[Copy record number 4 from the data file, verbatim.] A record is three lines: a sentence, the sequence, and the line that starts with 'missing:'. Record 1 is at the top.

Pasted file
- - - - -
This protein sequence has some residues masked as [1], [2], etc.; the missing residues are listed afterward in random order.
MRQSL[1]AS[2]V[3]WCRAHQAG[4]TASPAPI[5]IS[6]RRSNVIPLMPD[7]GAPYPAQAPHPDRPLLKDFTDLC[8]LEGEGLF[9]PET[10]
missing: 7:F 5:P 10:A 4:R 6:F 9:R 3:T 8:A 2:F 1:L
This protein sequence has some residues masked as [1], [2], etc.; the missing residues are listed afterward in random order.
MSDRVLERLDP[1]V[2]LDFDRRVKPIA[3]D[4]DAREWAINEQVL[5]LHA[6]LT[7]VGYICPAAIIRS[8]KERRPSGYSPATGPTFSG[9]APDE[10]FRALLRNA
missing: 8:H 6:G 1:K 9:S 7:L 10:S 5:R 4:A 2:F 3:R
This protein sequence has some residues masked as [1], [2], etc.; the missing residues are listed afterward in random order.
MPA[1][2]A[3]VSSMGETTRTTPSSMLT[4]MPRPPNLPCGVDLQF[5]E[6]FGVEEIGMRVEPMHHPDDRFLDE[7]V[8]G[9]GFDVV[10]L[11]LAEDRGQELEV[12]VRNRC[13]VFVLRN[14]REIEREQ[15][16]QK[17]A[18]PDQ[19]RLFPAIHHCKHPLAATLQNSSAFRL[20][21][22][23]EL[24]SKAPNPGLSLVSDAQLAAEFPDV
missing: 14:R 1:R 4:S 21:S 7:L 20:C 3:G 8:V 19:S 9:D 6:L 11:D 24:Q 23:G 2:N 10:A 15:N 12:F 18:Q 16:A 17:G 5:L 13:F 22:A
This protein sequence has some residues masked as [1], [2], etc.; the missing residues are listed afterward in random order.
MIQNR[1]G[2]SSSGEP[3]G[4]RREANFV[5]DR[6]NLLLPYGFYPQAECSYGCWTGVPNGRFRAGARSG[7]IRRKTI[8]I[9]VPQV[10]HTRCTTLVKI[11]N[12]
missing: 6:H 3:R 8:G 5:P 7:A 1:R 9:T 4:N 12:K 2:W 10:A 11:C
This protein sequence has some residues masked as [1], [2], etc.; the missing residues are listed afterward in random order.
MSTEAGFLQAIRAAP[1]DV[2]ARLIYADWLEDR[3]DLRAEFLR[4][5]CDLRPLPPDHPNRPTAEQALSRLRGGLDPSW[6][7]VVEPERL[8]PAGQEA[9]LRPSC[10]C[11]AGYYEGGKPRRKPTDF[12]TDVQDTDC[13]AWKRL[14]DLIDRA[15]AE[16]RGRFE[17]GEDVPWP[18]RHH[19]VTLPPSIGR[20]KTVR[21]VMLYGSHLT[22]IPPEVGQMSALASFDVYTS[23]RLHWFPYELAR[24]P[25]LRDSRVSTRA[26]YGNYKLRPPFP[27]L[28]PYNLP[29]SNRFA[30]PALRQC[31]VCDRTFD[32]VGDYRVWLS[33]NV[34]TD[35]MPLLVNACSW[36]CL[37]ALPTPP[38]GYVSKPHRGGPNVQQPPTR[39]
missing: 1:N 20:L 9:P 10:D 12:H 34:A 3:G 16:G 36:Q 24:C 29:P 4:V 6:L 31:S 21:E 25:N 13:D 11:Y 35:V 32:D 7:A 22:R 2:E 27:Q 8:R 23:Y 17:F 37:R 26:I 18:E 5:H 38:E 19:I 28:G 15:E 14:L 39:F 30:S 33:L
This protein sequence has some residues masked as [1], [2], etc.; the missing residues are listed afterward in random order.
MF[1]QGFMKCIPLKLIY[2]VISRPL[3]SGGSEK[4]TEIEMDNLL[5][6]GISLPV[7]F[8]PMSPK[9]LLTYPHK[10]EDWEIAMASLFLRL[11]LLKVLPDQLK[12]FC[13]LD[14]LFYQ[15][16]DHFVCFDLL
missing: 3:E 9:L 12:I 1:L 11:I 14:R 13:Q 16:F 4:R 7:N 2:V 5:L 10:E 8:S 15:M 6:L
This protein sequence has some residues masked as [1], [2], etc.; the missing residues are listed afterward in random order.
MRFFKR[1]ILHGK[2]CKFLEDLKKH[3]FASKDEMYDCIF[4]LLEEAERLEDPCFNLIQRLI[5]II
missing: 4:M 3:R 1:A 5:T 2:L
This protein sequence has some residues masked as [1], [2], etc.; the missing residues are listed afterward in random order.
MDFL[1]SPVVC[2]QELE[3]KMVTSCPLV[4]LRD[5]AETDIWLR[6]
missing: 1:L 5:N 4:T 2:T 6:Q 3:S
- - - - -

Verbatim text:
This protein sequence has some residues masked as [1], [2], etc.; the missing residues are listed afterward in random order.
MIQNR[1]G[2]SSSGEP[3]G[4]RREANFV[5]DR[6]NLLLPYGFYPQAECSYGCWTGVPNGRFRAGARSG[7]IRRKTI[8]I[9]VPQV[10]HTRCTTLVKI[11]N[12]
missing: 6:H 3:R 8:G 5:P 7:A 1:R 9:T 4:N 12:K 2:W 10:A 11:C